The Union Budget for 2010 - 11 placed the Government's gross borrowing at Rs. 457,000 crs and Net Borrowing at Rs. 345,000 crs. If one were to take interest payments by the government into account, the net liquidity drain the market would experience as a result of these borrowings will be in the region of Rs. 235,000 crs. This amount is exceptionally large given the country's bank deposit base and it's expected growth. Market partiipant's perceive the liquidity impact of this borrowing to be significant enough to demand a premium on the normal yields that would be available if this wasn't the case.
For the reasons mentioned above, yields or interest rates for the safest investment option in India remain at elevated levels. It is only natural that interest rates charged by Banks to commercial enterprise will also be high. In fact, despite the fiscal stimulus announced by the government and as mentioned earlier, an apparently accomodative monetary policy, interest rates charges by Banks to Small and Medium Enterprises have remained between 13 - 14%. This gap in the transmission of monetary policy is as much a failure of the RBI as faulty monetary policy itself.
The solution to this lies in tackling the core issues themselves.
Forthe first part, the stability and predictability of policy rates, the RBI needs to act immediately and reduce the size of the corridor for overnight rates. It can be done immediately without hurting the market or causing unnecessary euphoria by reducing the Repo rate by 0.50% and increasing the Reverse Repo rate by 0.50% simultaneously. This would reduce the size of the corridor to a more acceptable 0.50% without giving a clear interest rate signal to the market when none is intended.
With regard to market liquidity, the RBI has three options which can be undertaken individually or together. The first would be to increase the amount of liquidity available with the current set of market participants. This can be achieved by conducting Open Market Operations to buy Government Debt from market participants. The second way would be to reduce the amount of government debt sold to the current set of market participants by buying a part of the government's fresh borrowings directly from the government. This is called Private Placement. Both these options are frowned upon by economists as they amount to a monetization of the government's deficit.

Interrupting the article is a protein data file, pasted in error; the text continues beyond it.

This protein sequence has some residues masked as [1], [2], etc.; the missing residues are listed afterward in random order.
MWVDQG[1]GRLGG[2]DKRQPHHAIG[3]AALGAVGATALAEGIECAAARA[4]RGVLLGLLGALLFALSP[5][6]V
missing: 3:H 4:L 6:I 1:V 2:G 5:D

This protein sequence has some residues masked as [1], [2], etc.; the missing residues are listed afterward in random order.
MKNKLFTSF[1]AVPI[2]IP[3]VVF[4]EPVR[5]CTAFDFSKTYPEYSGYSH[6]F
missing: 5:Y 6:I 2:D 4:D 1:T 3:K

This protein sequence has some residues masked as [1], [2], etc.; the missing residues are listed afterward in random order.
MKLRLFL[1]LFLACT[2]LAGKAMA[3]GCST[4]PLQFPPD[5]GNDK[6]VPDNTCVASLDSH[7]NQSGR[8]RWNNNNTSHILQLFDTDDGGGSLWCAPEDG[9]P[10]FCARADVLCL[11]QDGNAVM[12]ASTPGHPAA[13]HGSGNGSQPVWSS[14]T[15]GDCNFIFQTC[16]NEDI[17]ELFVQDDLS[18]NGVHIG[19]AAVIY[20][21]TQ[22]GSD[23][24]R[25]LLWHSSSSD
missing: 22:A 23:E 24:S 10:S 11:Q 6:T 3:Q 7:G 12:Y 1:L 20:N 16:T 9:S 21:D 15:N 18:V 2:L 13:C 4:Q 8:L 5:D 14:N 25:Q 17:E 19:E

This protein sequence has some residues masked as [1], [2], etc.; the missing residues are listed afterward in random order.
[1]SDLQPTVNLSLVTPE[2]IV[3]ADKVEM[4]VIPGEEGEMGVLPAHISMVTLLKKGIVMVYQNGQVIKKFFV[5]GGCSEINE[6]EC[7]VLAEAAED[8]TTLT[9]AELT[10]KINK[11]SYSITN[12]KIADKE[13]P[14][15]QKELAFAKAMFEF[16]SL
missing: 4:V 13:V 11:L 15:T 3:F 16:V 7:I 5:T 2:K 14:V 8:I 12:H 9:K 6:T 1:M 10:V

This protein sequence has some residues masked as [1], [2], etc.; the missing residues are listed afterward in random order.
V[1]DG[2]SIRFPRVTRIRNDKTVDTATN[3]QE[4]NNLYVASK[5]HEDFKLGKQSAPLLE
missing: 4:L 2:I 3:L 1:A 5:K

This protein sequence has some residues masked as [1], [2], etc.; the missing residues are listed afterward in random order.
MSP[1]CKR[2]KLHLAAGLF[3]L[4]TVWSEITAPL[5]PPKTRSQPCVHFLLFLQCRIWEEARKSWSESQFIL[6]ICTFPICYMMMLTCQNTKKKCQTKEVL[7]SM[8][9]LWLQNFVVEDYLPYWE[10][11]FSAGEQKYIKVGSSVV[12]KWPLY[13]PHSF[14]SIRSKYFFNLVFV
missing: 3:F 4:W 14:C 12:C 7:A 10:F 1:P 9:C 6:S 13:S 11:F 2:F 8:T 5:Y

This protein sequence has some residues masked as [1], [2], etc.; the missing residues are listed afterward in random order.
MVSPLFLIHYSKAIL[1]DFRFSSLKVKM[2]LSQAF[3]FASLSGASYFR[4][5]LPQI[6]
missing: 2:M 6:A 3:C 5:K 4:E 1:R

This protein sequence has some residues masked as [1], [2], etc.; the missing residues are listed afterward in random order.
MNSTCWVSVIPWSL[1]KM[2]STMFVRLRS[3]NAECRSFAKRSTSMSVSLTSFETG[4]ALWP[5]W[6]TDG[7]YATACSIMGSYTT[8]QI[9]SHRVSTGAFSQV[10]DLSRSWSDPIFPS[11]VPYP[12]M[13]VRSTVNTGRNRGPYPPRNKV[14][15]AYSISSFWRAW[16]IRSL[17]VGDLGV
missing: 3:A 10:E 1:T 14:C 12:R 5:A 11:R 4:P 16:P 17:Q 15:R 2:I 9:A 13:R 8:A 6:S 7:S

The third option, which is the most viable at this point in time, would be to expand the set of participants. For many years now, Foreign Institutional Investors have exhibited a high degree of interest in investing in Indian Government Debt. This interest has not been capitalized upon by the RBI due to a vague fear that allowing FII participants in the government debt market could be the tantamount to issuing debt to foreigners or borrowing overseas. The operative difference in these situations is the currency in which the debt is denominated. If FIIs are allowed to invest in the Indian debt market, all the debt they buy will be denominated in Indian Rupees. In case of foreign issuances, this debt would be denominated in a foreign currency, which results in increased foreign exchange liabilities for the nation. But since this isn't the case with FIIs investments in the existing debt market, this conern can be discounted. Another fear could be the influence these FIIs would exert on the domestic debt market if they were allowed unfettered access. This can very easily be remedied by not allowing unfettered access.
Even currenty, FII investments in the debt market are regulated by limits set by SEBI in consultation with the RBI. This limit is divided into a sub limit for investments in government debt and another for investments in corporate debt. These are currently at USD 5 bln and USD 15 bkn respectively. To put this in context, total outstanding government debt is approx. Rs. 1,785,000 crs or USD 391 bln. The current limit for FII investments in government debt is just over 1.25% of the market's size. An increase in this limit to a more realistic 15-20% would allow FII participation without dominance. Also, like some other countries, a minimum residual tenure can be specified for these investments which restricts FII investments to securities which have more than say, 7 years to maturity at the time of purchase. This would prevent FIIs from playing on the short term interest differentials and / or the currency market.
From the timing perspective, it is absolutely imperative that these measures are put in place immediately before the new borrowing season starts on April 1. Apart from easing the strain on market liquidity, these measures would improve the effectiveness of RBI's monetary policy actions by improving transmission. They would also provide participants with market conditions favorable to increased volumes, greater efficiency and improved price discovery.
Without these measures, the RBI's runs the risk of being completely ineffective in it's policy actions, resulting in chaotic domestic debt market conditions. There can be nothing more disastrous for the Indian Economy right now.